Monday, January 21, 2019

A Monday Update: January 21, 2019

This photo was NOT taken today. This morning there's a blanket draped over my lap, the heat is on, and a second mug of steaming coffee is warming my fingers... and I'm still in Sanibel! The sun is shining, so I'm not complaining, but I feel bad for my friends and family in central NY where the wind chill is hovering around twenty below zero this morning!

It's been a good week here on the island - morning walks listening to RBG, a few bike rides (still on my old beach cruiser) and we picked up my sister-in-law at the airport on Wednesday. She's staying with my father-in-law for a few weeks, so there's even more family around.

Finished this week//

by Jane Sherron De Hart

I've read other books about RBG and this is, by far, the most comprehensive and complex - probably not for the reader with just a passing interest. Even as a read/listen combination, it took me nearly three weeks to finish. The audio version was excellent. It helped pull me through drier, more complex sections. Suzanne Toren was the perfect choice to narrate. I have much  more to say about the book, so look for a full review in a week or so.

Current reading//

by Vicki Baum

My "classic in translation" for 2019's Back to the Classics challenge, I didn't spend much time with this book last week. But that's more a reflection of the all-consuming nature of the RBG biography than on my level of interest or enjoyment here.

by Bryce Courtenay

This is the January selection for my book club back in NY. Obviously I won't be there for the meeting, but the book is very highly rated, was already on my radar, AND the recommending member said it was her favorite book of 2018. It's over 500 pages, so I used an audible credit to make it a read/listen combination. Just started last night, but so far I think it's going to be a winner!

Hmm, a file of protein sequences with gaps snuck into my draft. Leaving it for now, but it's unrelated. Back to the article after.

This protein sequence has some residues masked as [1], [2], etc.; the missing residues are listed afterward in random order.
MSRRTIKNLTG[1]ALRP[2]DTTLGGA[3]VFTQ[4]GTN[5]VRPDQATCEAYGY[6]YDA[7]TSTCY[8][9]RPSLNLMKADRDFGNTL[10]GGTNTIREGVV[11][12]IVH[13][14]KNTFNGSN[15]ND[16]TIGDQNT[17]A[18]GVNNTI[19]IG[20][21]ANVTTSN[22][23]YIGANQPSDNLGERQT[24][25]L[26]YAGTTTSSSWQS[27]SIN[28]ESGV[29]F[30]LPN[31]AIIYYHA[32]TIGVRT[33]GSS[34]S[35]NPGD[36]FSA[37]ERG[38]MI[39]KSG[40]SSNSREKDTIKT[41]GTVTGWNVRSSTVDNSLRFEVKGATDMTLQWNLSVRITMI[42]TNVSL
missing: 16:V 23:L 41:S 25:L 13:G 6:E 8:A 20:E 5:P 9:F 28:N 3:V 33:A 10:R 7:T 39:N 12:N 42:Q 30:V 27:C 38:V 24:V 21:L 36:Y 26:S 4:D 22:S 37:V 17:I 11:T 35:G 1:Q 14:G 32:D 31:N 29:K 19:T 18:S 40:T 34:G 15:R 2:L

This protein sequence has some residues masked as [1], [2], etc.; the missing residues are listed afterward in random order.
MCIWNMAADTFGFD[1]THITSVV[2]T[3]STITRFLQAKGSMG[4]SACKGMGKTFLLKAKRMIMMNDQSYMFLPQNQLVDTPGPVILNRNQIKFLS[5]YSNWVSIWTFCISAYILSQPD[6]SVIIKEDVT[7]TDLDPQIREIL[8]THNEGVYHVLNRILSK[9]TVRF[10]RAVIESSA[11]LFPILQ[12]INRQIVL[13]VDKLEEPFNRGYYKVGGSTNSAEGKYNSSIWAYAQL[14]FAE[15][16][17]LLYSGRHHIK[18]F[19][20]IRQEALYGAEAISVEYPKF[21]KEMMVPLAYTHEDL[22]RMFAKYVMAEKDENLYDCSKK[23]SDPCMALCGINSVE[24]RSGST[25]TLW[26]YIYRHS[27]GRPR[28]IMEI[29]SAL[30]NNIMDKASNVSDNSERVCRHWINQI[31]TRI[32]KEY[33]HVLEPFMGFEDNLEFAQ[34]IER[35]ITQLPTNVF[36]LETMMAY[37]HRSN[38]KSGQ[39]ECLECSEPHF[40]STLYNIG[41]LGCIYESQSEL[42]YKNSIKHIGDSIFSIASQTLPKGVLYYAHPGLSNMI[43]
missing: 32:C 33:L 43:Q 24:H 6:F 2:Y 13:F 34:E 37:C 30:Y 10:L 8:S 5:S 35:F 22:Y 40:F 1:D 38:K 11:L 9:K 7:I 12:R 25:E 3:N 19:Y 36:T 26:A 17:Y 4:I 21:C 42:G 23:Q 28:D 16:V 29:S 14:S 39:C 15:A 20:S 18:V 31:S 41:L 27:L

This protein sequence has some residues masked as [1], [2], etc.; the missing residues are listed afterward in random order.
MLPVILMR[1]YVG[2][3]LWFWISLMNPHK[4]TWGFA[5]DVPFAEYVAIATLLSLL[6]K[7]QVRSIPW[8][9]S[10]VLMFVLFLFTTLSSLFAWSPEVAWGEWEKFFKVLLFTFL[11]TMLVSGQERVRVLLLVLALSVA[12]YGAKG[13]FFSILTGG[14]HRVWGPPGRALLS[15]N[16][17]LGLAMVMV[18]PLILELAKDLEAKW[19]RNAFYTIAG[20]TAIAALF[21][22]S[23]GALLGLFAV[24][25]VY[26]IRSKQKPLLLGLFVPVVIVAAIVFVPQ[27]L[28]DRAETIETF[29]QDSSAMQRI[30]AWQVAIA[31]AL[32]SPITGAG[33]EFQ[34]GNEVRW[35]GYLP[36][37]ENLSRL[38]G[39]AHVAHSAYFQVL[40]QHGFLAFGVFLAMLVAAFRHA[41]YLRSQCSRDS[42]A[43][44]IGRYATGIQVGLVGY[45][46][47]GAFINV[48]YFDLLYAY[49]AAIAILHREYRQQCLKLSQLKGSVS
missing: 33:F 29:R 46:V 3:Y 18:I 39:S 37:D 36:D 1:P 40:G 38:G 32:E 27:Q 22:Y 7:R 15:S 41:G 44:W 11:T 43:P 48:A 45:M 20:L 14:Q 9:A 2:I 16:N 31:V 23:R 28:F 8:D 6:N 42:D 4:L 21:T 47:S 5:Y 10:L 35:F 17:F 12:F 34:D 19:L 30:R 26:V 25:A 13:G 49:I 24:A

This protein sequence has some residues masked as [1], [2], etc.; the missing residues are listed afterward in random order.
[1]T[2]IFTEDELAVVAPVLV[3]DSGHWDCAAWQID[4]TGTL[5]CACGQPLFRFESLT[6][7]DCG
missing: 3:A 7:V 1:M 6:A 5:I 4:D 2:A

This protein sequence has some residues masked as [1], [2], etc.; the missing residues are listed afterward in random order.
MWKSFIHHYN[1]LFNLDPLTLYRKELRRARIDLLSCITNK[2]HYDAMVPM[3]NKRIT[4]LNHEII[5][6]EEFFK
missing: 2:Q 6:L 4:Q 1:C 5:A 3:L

On the blog//

Top Ten Tuesday: 2018 Author Discoveries

In the kitchen//

Remember that new recipe for lentil soup I had in the slow cooker last week? Well, it was really good! We gave half of it to my FIL to take home, so we had enough left for just one lunch. All three of us wanted it again, so I've already made a second batch.

In an effort to use up the miso I bought for the Maple and Miso Sheet-Pan Salmon, I decided to try the New York Times  Miso Chicken recipe. It was good enough to make again, but I much prefer their Roasted Chicken Proven├žal... a family favorite! I'm looking for more recipes that use miso if you have a favorite to share.

I'm still loving Whole Foods, too. Last week I came across a recipe for a Lentil Greek Salad with Dill Sauce that called for black (?!) lentils. I'd never heard of black lentils before but, sure enough, there they were on the shelf at Whole Foods. Guess what we're having for lunch this week?

Hope all is well in your part of the world. Did you get hit by Winter Storm Harper? What are you reading this week?

Tuesday, January 15, 2019

Top Ten Tuesday: 2018 Author Discoveries

Top Ten Tuesday is a weekly feature hosted by That Artsy Reader Girl. It's been months since my last TTT post, but this week's topic, New-to-Me Authors I Read In 2018, caught my eye. Since half the books I read last year were by "new" authors, I though it would be fun to take a look at my favorites. Interestingly, they were all women.

2018 Author Discoveries: Fiction

Min Jin Lee - Pachinko  and  Free Food for Millionaires

Joan Silber - Improvement

Sarah Winman - Tin Man

Claire Fuller  - Swimming Lessons

Rebecca Kauffman - The Gunners

2018 Author Discoveries: Nonfiction

Nina Willner 

Click here for more of today's Top Ten Tuesday posts.

Sunday, January 13, 2019